Crime without punishment

Suppose the authorities gave up on catching thieves, so that perpetrators of robberies would almost never be apprehended or punished.  A kind of moral inversion would take place:  robbery would become an acceptable way to earn a living, and law-abiding citizens would walk in fear in their own neighborhoods.

Such a perverse moral environment brings to mind the broken countries of Africa and Latin America, or the meaner streets of Chicago.  But we’re talking about Olso, Norway, where 99 percent of all robberies go unsolved.  The problem is getting worse by the day:

And the wave of robberies is increasing rapidly. Yesterday 33 people were the victims of serious crimes in Oslo. In the first three months of 2008, serious robberies in public places have increased by 10 percent.

The government blames “begging and prostitution” by East European immigrants, and politicians are now pondering whether “aggressive” prostitution should be banned.  Nothing is said about the passive kind, and one presumes Olso is a city in which an Eliot Spitzer could romp without offending even his own high standards of behavior, never mind anyone else’s.  Nor is an explanation offered for the rather meager record of success by the city’s law enforcement.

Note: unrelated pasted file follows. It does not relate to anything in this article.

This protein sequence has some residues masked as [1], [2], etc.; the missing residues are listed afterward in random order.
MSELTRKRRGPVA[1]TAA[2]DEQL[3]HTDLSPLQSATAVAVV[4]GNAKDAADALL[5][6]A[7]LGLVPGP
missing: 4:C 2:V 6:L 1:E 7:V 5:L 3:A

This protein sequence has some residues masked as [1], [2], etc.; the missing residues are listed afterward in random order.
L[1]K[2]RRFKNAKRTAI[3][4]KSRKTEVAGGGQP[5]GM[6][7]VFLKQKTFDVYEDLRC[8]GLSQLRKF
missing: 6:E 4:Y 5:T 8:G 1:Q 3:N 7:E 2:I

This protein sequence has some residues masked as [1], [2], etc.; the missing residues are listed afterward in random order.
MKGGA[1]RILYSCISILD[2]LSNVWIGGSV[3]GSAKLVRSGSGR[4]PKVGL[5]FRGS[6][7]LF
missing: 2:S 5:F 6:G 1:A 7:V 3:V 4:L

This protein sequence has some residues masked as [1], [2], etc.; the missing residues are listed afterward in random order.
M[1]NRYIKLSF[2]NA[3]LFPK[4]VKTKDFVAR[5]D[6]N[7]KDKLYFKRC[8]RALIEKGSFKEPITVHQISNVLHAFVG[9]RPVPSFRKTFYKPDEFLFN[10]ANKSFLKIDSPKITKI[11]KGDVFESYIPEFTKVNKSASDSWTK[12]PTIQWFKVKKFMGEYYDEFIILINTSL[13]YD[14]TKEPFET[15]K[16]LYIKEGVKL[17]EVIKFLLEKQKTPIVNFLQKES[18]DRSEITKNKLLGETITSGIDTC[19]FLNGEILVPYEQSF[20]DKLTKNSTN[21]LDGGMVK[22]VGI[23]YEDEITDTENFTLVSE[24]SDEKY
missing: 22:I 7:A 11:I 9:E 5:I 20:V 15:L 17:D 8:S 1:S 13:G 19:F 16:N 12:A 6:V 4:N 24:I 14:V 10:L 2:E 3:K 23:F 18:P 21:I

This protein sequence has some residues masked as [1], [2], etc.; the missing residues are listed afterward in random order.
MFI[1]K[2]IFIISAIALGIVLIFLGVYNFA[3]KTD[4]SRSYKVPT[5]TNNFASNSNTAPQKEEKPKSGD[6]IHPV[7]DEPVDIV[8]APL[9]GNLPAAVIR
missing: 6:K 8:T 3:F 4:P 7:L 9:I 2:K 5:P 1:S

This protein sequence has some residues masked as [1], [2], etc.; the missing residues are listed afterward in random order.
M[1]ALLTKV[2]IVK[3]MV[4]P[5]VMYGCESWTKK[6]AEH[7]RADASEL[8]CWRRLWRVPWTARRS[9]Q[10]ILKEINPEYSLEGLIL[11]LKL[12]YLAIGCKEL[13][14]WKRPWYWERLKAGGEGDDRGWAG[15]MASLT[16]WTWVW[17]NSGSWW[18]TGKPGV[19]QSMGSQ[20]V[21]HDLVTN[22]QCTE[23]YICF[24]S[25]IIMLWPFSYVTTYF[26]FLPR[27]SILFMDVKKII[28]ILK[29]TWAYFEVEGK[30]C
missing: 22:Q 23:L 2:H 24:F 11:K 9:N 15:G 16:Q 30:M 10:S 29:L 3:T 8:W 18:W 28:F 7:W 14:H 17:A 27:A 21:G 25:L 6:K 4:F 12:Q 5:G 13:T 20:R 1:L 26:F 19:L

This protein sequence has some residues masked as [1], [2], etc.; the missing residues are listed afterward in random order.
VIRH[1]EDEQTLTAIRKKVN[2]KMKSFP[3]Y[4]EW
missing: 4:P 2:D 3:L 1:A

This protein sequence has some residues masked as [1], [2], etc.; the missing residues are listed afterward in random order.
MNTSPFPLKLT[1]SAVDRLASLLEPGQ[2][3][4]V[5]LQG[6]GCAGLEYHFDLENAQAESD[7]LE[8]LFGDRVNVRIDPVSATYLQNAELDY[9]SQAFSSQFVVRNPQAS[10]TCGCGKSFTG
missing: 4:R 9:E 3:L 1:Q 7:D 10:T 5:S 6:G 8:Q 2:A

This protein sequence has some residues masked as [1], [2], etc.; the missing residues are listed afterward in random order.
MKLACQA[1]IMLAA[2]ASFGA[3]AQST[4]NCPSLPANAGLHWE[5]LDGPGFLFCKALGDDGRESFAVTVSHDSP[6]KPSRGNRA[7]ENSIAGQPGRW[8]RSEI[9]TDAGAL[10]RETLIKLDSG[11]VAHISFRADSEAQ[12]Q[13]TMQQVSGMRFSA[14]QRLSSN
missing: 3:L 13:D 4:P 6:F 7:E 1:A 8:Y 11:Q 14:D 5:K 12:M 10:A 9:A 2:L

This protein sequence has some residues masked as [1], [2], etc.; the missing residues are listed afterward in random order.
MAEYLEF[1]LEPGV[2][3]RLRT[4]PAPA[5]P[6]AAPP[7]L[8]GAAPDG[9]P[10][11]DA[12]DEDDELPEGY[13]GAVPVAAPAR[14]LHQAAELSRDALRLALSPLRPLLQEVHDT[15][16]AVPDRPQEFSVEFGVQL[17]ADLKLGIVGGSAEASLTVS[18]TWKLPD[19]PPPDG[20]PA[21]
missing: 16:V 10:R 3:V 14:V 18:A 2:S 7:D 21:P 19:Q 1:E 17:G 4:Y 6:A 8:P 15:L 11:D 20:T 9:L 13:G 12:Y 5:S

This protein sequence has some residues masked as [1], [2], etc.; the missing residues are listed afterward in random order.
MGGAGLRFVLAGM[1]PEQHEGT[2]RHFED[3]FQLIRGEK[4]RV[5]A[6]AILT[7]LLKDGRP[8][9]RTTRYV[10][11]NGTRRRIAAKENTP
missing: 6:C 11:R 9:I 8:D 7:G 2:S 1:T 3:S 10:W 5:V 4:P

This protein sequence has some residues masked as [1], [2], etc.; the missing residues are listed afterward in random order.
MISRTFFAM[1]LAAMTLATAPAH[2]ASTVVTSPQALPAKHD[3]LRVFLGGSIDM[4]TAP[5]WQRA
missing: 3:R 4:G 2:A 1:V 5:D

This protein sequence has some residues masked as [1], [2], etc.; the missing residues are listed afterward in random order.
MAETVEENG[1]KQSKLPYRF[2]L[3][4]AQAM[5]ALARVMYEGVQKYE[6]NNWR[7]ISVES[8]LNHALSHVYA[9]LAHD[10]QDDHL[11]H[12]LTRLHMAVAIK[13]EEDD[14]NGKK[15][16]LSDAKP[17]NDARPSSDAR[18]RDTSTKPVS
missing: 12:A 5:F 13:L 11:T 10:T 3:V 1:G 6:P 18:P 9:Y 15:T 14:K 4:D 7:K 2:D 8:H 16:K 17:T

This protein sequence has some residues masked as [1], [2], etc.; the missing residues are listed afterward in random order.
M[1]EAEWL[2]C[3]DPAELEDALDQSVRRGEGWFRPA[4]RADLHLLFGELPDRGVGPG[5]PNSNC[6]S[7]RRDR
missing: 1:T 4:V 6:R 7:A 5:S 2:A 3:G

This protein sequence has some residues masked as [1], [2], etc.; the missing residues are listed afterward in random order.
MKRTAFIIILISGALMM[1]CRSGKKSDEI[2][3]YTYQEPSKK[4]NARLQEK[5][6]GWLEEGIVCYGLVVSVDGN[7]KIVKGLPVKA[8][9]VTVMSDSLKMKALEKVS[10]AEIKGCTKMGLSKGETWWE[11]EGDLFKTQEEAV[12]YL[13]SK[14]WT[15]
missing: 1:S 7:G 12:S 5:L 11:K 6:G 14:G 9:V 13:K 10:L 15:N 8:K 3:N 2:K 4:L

Let’s recall the NYT’s noise about the large number of convicts in American prisons, in which criminologists from other “industrialized countries,” codeword for European, are said to be “appalled” by our barbaric sentencing practices.  No doubt, they are entitled to their judgment.  But what American city would tolerate a 99 percent rate of law enforcement failure?  What politician would survive such a crime wave?  The citizenry would be, quite literally, up in arms.

And from a strictly moral perspective, which is preferable:  criminals in prison, or enjoying a good living at their trade?  (Via Brussels Journal)

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